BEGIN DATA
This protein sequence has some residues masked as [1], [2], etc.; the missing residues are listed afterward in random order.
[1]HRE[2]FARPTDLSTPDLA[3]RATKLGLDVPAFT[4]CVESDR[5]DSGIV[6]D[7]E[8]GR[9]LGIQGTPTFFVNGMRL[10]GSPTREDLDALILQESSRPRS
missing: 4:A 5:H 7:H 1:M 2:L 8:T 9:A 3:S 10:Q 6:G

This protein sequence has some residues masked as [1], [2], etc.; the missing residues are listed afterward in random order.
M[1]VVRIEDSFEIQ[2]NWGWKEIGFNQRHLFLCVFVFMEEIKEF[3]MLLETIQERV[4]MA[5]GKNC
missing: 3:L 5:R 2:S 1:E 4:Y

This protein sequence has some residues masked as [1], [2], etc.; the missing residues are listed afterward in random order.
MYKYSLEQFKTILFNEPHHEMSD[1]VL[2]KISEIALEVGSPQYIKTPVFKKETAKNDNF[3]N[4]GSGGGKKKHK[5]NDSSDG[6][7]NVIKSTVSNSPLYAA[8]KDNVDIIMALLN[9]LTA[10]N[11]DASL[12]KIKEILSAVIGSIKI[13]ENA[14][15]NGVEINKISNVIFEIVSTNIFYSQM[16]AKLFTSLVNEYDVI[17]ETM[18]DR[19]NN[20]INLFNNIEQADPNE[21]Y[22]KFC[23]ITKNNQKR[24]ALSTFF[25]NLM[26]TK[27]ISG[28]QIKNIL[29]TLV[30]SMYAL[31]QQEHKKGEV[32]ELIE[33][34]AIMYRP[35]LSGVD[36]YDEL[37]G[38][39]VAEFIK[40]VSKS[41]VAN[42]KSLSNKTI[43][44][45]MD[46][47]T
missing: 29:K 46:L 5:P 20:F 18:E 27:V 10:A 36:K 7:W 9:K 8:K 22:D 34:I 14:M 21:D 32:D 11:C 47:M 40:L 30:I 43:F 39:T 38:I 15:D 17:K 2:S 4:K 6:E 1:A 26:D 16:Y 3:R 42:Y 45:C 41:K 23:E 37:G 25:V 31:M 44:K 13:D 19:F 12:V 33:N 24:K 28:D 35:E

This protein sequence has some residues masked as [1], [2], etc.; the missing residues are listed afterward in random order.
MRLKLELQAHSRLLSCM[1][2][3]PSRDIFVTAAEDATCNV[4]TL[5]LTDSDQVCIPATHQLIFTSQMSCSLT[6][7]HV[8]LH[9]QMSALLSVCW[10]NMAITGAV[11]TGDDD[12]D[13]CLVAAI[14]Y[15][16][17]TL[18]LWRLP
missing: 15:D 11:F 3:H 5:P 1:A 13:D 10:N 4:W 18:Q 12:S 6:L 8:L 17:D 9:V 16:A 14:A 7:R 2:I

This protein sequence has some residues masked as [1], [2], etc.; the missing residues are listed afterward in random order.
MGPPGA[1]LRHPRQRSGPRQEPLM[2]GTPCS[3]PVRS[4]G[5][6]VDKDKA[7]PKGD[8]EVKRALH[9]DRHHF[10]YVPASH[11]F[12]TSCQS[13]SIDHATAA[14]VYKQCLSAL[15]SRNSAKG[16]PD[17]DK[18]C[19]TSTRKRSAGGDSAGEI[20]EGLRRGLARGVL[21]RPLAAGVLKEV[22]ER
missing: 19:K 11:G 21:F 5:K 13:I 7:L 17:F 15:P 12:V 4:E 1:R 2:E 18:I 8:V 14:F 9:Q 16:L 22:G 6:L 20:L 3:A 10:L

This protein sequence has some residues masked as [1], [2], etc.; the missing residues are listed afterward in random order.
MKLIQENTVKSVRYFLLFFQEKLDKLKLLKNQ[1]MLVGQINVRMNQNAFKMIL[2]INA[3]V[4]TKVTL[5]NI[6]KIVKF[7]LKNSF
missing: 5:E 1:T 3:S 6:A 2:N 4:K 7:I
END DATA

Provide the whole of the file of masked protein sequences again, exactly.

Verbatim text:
This protein sequence has some residues masked as [1], [2], etc.; the missing residues are listed afterward in random order.
[1]HRE[2]FARPTDLSTPDLA[3]RATKLGLDVPAFT[4]CVESDR[5]DSGIV[6]D[7]E[8]GR[9]LGIQGTPTFFVNGMRL[10]GSPTREDLDALILQESSRPRS
missing: 4:A 5:H 7:H 1:M 2:L 8:T 9:A 3:S 10:Q 6:G

This protein sequence has some residues masked as [1], [2], etc.; the missing residues are listed afterward in random order.
M[1]VVRIEDSFEIQ[2]NWGWKEIGFNQRHLFLCVFVFMEEIKEF[3]MLLETIQERV[4]MA[5]GKNC
missing: 3:L 5:R 2:S 1:E 4:Y

This protein sequence has some residues masked as [1], [2], etc.; the missing residues are listed afterward in random order.
MYKYSLEQFKTILFNEPHHEMSD[1]VL[2]KISEIALEVGSPQYIKTPVFKKETAKNDNF[3]N[4]GSGGGKKKHK[5]NDSSDG[6][7]NVIKSTVSNSPLYAA[8]KDNVDIIMALLN[9]LTA[10]N[11]DASL[12]KIKEILSAVIGSIKI[13]ENA[14][15]NGVEINKISNVIFEIVSTNIFYSQM[16]AKLFTSLVNEYDVI[17]ETM[18]DR[19]NN[20]INLFNNIEQADPNE[21]Y[22]KFC[23]ITKNNQKR[24]ALSTFF[25]NLM[26]TK[27]ISG[28]QIKNIL[29]TLV[30]SMYAL[31]QQEHKKGEV[32]ELIE[33][34]AIMYRP[35]LSGVD[36]YDEL[37]G[38][39]VAEFIK[40]VSKS[41]VAN[42]KSLSNKTI[43][44][45]MD[46][47]T
missing: 29:K 46:L 5:P 20:F 18:E 27:V 10:A 36:K 7:W 9:K 8:K 22:D 34:I 14:M 21:D 32:D 11:C 47:M 40:L 30:I 43:F 39:T 38:I 15:D 17:K 2:S 4:K 6:E 1:A 26:D 16:Y 3:R 42:Y 45:C 41:K 23:E 37:G 25:V 31:M 44:K 13:D 19:F 12:V 33:N 24:K 28:D 35:E

This protein sequence has some residues masked as [1], [2], etc.; the missing residues are listed afterward in random order.
MRLKLELQAHSRLLSCM[1][2][3]PSRDIFVTAAEDATCNV[4]TL[5]LTDSDQVCIPATHQLIFTSQMSCSLT[6][7]HV[8]LH[9]QMSALLSVCW[10]NMAITGAV[11]TGDDD[12]D[13]CLVAAI[14]Y[15][16][17]TL[18]LWRLP
missing: 15:D 11:F 3:H 5:P 1:A 13:D 10:N 4:W 18:Q 12:S 6:L 8:L 17:D 9:V 16:A 14:A 7:R 2:I

This protein sequence has some residues masked as [1], [2], etc.; the missing residues are listed afterward in random order.
MGPPGA[1]LRHPRQRSGPRQEPLM[2]GTPCS[3]PVRS[4]G[5][6]VDKDKA[7]PKGD[8]EVKRALH[9]DRHHF[10]YVPASH[11]F[12]TSCQS[13]SIDHATAA[14]VYKQCLSAL[15]SRNSAKG[16]PD[17]DK[18]C[19]TSTRKRSAGGDSAGEI[20]EGLRRGLARGVL[21]RPLAAGVLKEV[22]ER
missing: 19:K 11:G 21:F 5:K 13:I 7:L 17:F 15:P 12:V 4:E 1:R 2:E 18:I 8:V 14:F 9:Q 16:L 22:G 6:L 20:L 3:A 10:L

This protein sequence has some residues masked as [1], [2], etc.; the missing residues are listed afterward in random order.
MKLIQENTVKSVRYFLLFFQEKLDKLKLLKNQ[1]MLVGQINVRMNQNAFKMIL[2]INA[3]V[4]TKVTL[5]NI[6]KIVKF[7]LKNSF
missing: 5:E 1:T 3:S 6:A 2:N 4:K 7:I